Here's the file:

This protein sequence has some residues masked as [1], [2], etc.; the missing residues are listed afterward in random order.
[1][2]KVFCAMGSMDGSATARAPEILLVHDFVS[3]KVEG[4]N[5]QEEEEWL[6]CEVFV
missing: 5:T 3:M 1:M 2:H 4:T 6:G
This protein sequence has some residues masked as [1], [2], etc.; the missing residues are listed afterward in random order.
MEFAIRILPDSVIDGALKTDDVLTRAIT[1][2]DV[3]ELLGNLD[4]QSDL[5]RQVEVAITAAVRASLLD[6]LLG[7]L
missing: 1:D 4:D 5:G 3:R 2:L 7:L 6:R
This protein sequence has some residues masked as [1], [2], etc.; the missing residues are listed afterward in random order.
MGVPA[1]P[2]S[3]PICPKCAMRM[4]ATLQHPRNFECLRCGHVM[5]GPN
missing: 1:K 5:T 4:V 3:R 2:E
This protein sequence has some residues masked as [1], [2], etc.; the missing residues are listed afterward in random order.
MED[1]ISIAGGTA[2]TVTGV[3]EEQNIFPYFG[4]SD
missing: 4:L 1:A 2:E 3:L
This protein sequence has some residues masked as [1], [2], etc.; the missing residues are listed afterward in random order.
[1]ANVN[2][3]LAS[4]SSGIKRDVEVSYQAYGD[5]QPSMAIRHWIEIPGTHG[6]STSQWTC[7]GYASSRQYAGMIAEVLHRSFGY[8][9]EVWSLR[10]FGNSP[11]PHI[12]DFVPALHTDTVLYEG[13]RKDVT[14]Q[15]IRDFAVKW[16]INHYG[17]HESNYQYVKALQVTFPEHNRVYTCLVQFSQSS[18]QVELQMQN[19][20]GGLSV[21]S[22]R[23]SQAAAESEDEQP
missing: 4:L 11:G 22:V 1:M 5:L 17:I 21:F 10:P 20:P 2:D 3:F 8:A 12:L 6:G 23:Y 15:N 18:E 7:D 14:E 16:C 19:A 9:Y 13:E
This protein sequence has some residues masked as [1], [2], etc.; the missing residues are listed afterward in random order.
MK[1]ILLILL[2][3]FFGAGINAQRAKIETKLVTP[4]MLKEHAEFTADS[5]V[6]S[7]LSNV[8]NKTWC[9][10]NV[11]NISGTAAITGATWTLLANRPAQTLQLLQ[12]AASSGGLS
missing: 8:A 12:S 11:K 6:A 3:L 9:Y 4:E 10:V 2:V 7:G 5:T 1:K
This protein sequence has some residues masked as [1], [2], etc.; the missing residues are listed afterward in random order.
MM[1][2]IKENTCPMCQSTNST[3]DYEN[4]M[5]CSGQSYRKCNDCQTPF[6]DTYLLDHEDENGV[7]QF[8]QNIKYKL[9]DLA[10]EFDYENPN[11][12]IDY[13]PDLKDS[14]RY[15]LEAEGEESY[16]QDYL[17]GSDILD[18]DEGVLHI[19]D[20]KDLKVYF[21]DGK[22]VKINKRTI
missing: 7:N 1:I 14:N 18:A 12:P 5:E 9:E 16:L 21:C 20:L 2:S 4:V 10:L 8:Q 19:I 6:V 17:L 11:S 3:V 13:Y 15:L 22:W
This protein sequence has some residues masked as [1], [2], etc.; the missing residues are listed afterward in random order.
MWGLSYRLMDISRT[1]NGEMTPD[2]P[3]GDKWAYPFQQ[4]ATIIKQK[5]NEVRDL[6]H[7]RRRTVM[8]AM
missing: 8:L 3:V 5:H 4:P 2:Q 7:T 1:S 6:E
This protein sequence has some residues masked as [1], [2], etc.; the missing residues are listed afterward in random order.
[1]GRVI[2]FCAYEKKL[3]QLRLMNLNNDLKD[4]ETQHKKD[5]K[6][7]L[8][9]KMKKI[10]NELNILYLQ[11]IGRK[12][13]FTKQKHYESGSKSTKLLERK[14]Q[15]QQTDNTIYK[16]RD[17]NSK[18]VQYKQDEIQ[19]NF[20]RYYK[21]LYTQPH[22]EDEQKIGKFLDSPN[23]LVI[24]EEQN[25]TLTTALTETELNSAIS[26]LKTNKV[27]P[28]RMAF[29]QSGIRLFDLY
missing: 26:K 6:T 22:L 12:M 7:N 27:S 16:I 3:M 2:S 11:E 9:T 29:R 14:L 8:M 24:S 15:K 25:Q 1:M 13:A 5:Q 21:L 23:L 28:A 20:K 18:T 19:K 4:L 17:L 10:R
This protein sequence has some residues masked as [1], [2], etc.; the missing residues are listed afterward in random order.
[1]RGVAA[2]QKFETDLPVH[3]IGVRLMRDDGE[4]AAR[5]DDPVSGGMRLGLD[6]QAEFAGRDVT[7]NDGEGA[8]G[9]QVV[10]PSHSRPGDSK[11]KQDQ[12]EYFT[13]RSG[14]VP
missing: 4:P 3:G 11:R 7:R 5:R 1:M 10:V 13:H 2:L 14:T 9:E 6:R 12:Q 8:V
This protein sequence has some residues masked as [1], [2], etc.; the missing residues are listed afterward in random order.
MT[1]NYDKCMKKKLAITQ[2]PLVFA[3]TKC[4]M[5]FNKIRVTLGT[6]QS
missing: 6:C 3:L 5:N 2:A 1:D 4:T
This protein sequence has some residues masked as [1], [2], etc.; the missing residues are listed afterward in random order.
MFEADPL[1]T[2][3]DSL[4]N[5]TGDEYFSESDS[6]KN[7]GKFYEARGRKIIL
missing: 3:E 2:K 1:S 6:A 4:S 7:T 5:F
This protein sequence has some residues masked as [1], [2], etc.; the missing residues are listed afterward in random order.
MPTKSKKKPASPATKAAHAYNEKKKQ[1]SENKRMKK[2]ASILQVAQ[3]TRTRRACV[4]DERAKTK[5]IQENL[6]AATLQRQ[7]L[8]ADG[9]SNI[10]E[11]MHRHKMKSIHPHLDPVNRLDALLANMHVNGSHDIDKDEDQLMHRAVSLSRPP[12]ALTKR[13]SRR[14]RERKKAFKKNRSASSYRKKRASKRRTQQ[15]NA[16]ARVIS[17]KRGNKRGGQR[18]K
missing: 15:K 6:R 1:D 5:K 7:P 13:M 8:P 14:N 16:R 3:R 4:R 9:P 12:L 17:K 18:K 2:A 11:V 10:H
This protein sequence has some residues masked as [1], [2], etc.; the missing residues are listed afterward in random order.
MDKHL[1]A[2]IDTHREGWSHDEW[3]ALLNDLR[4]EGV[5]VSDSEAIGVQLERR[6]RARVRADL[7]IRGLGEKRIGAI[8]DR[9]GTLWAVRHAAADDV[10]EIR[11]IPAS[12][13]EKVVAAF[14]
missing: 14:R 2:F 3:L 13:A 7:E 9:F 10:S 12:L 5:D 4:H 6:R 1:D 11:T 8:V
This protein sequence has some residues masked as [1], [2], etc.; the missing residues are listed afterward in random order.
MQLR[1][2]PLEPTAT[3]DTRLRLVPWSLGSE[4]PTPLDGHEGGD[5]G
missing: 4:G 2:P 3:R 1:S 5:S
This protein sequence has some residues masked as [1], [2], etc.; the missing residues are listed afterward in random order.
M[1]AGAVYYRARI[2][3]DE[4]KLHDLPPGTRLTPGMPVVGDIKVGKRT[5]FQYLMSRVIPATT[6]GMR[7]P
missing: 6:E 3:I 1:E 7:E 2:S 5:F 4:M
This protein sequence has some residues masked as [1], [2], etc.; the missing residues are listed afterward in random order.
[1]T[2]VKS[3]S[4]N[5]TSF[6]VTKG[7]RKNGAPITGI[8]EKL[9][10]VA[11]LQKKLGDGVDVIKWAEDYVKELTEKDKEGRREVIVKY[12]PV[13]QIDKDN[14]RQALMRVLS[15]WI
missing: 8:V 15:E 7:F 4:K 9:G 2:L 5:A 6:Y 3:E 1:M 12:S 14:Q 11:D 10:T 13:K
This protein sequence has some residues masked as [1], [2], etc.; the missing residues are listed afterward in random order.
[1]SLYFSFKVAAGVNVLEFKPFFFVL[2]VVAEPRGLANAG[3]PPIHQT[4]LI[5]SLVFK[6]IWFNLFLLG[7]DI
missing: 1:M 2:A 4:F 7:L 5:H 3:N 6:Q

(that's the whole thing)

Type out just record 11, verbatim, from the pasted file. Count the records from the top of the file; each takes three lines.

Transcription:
This protein sequence has some residues masked as [1], [2], etc.; the missing residues are listed afterward in random order.
MT[1]NYDKCMKKKLAITQ[2]PLVFA[3]TKC[4]M[5]FNKIRVTLGT[6]QS
missing: 6:C 3:L 5:N 2:A 1:D 4:T